Background: The Syrian hamster (Mesocricetus auratus) has been suggested as a useful mammalian model for a variety of diseases and infections, including infection with respiratory viruses such as SARS-CoV-2. The MesAur1.0 genome assembly was generated in 2013 using whole-genome shotgun sequencing with short-read sequence data. Current more advanced sequencing technologies and assembly methods now permit the generation of near-complete genome assemblies with higher quality and greater continuity.
Findings: Here, we report an improved assembly of the M. auratus genome (BCM_Maur_2.0) using Oxford Nanopore Technologies long-read sequencing to produce a chromosome-scale assembly. The total length of the new assembly is 2.46 Gb, similar to the 2.50-Gb length of a previous assembly of this genome, MesAur1.0. BCM_Maur_2.0 exhibits significantly improved continuity, with a scaffold N50 that is 6.7 times greater than MesAur1.0. Furthermore, 21,616 protein-coding genes and 10,459 noncoding genes are annotated in BCM_Maur_2.0 compared to 20,495 protein-coding genes and 4,168 noncoding genes in MesAur1.0. This new assembly also improves the unresolved regions as measured by nucleotide ambiguities, where ∼17.11% of bases in MesAur1.0 were unresolved compared to BCM_Maur_2.0, in which the number of unresolved bases is reduced to 3.00%.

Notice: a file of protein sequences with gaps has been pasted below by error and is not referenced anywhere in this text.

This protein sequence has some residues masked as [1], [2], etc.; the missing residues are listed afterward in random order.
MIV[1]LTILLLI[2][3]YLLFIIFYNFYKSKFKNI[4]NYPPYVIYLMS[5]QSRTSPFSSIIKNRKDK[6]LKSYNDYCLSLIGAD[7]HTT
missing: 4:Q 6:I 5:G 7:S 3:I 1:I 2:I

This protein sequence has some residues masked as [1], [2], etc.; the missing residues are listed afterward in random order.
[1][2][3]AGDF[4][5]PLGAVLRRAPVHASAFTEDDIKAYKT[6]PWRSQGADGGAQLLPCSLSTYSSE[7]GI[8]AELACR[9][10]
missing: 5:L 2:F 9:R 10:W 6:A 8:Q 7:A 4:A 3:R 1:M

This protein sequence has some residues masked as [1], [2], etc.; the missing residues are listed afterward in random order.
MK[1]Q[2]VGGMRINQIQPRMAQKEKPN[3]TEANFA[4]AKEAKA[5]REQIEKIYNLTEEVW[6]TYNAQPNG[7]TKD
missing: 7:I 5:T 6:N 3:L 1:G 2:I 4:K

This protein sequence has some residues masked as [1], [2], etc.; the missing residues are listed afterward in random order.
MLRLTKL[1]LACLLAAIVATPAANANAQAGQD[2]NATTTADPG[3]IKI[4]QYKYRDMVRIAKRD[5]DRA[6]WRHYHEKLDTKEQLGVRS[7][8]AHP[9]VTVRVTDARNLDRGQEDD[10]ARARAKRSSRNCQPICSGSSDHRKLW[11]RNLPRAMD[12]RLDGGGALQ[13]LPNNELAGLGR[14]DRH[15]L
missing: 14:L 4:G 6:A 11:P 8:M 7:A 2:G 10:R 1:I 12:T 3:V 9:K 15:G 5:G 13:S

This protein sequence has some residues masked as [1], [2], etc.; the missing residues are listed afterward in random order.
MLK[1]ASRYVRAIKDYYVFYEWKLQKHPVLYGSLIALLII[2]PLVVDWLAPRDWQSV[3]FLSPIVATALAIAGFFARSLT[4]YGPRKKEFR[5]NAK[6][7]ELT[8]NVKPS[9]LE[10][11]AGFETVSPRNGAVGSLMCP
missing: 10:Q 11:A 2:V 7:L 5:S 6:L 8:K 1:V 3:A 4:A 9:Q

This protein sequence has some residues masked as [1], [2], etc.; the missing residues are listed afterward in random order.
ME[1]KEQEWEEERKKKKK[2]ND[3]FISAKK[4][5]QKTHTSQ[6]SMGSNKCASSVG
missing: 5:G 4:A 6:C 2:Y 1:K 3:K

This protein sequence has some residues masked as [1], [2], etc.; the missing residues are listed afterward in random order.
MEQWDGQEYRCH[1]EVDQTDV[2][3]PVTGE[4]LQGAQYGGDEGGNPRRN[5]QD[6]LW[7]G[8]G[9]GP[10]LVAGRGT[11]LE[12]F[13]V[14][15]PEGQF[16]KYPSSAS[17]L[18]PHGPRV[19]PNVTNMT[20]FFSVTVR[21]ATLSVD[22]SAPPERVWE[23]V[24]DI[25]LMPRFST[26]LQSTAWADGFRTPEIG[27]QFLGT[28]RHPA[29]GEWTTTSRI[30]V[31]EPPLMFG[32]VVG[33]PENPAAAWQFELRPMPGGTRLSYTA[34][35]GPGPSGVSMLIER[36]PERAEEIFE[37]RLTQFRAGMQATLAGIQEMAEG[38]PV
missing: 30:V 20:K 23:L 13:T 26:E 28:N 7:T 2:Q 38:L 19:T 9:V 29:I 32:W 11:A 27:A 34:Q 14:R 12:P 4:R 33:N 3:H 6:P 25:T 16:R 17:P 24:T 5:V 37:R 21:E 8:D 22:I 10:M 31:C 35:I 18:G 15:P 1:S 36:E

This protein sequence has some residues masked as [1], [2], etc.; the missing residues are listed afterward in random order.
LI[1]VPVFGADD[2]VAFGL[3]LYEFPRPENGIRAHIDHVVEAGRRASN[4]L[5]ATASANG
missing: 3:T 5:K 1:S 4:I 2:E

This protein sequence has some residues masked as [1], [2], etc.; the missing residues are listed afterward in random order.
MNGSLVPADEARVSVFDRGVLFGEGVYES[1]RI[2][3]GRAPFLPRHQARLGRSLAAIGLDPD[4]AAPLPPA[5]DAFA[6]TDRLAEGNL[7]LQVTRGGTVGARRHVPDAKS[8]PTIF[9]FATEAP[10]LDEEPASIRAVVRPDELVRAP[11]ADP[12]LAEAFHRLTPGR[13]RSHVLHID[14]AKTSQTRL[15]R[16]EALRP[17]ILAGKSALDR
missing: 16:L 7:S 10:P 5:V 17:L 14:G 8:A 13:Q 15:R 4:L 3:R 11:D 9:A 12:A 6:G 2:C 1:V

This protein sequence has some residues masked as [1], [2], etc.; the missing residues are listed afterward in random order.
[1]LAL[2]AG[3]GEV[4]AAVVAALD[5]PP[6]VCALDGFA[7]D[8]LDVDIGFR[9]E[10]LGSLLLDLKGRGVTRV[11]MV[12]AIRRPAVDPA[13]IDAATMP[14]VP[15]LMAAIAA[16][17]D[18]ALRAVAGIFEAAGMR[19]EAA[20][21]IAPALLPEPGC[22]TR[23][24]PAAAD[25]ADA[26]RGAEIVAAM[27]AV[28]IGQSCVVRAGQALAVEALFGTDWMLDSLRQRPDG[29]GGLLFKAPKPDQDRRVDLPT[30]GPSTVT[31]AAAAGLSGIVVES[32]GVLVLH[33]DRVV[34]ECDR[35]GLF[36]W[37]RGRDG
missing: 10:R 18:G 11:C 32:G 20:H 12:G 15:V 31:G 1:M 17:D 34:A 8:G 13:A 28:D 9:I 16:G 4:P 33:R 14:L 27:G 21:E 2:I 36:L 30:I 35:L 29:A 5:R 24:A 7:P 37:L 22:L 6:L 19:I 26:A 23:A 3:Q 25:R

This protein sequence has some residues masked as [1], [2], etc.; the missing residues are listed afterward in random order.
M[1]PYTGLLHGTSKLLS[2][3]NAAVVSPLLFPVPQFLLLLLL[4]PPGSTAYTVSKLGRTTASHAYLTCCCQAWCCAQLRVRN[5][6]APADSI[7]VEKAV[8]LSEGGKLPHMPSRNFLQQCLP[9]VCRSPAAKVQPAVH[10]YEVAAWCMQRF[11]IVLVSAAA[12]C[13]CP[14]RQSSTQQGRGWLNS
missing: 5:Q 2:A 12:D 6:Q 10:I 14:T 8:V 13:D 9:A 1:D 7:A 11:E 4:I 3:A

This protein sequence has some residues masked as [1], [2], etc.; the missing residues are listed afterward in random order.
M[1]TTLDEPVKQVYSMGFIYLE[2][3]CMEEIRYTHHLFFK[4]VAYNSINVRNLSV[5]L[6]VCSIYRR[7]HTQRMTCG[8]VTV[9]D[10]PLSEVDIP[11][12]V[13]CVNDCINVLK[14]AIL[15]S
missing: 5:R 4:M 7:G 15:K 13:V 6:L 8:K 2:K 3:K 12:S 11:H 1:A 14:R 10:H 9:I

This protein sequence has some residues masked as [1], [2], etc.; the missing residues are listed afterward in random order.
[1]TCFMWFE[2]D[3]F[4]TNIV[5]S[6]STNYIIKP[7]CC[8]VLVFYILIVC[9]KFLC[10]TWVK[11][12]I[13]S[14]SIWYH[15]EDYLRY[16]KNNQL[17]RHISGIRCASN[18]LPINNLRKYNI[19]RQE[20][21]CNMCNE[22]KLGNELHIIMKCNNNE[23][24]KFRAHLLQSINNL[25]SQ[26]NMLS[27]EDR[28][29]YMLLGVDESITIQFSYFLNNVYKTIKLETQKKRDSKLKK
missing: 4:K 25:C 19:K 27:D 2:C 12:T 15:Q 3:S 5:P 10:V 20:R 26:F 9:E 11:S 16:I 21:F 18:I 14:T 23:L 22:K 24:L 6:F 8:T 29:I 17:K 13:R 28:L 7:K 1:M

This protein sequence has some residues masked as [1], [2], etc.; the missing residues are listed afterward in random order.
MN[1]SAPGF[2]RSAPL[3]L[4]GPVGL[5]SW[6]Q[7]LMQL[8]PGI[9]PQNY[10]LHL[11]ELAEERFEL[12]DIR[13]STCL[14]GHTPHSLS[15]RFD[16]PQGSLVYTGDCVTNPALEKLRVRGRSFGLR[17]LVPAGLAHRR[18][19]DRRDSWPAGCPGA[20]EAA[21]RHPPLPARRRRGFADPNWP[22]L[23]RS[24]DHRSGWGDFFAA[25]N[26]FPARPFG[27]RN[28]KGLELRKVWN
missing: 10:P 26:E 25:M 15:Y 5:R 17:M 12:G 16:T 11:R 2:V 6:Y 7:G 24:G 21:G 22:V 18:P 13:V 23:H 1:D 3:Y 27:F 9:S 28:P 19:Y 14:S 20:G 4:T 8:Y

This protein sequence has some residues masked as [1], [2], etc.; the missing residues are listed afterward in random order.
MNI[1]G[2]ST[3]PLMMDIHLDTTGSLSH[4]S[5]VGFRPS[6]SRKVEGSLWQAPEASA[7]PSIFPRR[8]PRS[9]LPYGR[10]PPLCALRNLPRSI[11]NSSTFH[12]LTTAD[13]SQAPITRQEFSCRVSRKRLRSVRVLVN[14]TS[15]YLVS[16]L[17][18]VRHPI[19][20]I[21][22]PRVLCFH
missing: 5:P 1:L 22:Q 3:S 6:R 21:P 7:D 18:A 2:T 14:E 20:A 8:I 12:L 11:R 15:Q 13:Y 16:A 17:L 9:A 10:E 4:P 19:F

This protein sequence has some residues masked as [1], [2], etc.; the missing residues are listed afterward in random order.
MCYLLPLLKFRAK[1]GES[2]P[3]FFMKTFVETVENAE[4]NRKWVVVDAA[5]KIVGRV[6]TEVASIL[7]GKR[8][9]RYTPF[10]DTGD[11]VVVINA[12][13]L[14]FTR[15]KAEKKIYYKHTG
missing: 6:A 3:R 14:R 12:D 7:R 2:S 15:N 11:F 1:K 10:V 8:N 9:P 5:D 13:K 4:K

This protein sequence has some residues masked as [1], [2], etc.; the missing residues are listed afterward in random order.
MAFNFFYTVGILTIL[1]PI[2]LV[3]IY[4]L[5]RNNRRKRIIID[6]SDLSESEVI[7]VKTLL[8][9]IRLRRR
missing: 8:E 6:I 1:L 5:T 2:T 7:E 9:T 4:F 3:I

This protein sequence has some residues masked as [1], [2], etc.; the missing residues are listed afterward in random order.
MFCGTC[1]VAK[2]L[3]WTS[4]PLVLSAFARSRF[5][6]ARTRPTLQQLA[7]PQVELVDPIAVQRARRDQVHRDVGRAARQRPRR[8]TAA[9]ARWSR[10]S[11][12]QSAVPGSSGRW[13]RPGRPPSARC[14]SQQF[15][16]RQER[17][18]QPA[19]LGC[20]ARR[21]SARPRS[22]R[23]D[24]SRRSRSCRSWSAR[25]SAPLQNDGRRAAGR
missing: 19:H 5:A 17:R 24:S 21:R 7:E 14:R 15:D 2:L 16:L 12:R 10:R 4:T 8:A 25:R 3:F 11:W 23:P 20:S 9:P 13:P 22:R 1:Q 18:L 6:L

Conclusions: Access to a more complete reference genome with improved accuracy and continuity will facilitate more detailed, comprehensive, and meaningful research results for a wide variety of future studies using Syrian hamsters as models.
Keywords: COVID-19; Mesocricetus auratus; Syrian hamster; disease model; genome.
© The Author(s) 2022. Published by Oxford University Press GigaScience.